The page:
It can be tough to tour without the visible audience energy and the buzz of the book-signing table. Drawing in diverse attendees, historical organizations have reinvented the audience experience. Many have seen an instant uptick in engagement, which can translate into memberships, donations, and something many of us crave these days: a feeling of togetherness. Zooming through new technology training over the past few months, scholars in museums, libraries, and archives have turned to virtual book talks to build community, explains Angela Oonk, who runs The Clements Bookworm and is director of development at William L. Clements Library at the University of Michigan. This means creating a scholarly home at each event that is welcoming to all. Oonk drafts a fun poll question to launch audience participation in each event chat. She offers presenters a dress rehearsal to double-check their slides. And all that prep works—people stay online for the live Q&A rather than waiting for a video to post, Oonk says.
Be open to a range of ideas about how we make history, and “think of it as a fireside chat.”
William Roka, Hamilton Education Program Coordinator at the Gilder Lehrman Institute of American History and host of Book Breaks, has found similar success. Via StreamYard, Roka collects questions in advance on YouTube, Facebook, and Twitter. “It may seem simple, but calling up a viewer question, reading it aloud for the rest of the audience, and having the guest address it in real time helps to bridge the digital expanse between the guest and that viewer,” Roka says. “And, almost inevitably, we see viewers continue the discussion amongst themselves in the comments. We are even aware of a Zoom group that gets together after our programs to talk about what they learned during the stream.”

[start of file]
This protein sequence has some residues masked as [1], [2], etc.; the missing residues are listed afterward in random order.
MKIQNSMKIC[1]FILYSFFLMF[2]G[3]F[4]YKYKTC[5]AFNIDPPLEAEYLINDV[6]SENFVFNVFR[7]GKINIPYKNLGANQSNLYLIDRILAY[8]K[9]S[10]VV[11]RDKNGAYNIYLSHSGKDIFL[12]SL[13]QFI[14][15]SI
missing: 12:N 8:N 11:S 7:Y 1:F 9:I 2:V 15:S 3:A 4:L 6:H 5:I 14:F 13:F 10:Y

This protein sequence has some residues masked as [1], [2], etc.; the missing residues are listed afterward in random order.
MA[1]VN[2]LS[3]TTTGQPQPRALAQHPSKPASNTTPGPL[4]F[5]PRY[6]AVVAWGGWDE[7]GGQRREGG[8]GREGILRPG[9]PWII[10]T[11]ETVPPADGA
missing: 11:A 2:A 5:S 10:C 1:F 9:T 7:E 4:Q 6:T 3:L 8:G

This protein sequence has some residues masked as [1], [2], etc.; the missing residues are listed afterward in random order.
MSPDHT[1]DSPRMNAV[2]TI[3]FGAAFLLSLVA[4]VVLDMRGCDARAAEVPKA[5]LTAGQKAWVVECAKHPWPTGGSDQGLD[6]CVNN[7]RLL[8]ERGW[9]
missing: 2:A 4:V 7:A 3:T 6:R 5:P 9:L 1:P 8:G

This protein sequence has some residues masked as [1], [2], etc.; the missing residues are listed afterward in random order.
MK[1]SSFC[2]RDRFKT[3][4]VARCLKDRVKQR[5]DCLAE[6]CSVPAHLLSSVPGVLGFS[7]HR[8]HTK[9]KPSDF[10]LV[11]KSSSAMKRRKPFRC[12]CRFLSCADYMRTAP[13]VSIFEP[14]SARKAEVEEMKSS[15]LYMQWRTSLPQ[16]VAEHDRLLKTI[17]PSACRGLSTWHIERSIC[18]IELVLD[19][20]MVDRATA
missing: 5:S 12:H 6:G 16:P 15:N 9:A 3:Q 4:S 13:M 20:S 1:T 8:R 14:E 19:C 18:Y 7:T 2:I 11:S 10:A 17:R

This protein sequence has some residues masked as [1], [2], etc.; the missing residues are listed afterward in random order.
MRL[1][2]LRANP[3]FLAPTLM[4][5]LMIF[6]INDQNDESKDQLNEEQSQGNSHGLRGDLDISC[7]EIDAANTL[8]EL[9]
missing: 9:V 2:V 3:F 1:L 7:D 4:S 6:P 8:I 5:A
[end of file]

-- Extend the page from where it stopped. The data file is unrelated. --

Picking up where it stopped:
In tweaking your book talk for a virtual audience, a few final pointers stand out. If you’re Zooming, loosen up! Get comfortable with the virtual platform you’re using, just as you’d check the tech and seating setup before a conference panel. Meet with your host for a dress rehearsal, and practice screensharing your slides. Log in early to check your background, angles, and lighting. Tape up your bullet points behind the camera, Chervinsky advises, and be animated with your voice, facial expressions, and hand gestures. Reading directly from notes can cause viewers to click away. “I want to be able to look into that green light so that audience members feel like I’m actually looking at them,” Nelson says. Consider how WiFi wavers, so practice speaking slowly and clearly. Tell attendees where to buy your book, and drop a link in the event chat. Most important? Skip the stock talk, Ambuske recommends, and dig into crafting a real conversation about your work. Be open to a range of ideas about how we make history, and “think of it as a fireside chat.”
Are virtual book talks here to stay? Will all these Zoom stops translate into big sales? Like so many academic traditions recreated during the pandemic, it’s hard to know. But the fresh format does reunite authors and readers, inviting us to talk more about the curious and complex history of, well, everything. That's all for the best.
Sara Georgini is series editor for The Papers of John Adams, part of the Adams Papers editorial project based at the Massachusetts Historical Society, and a member of the AHA Council for the Research Division. She tweets @sarageorgini.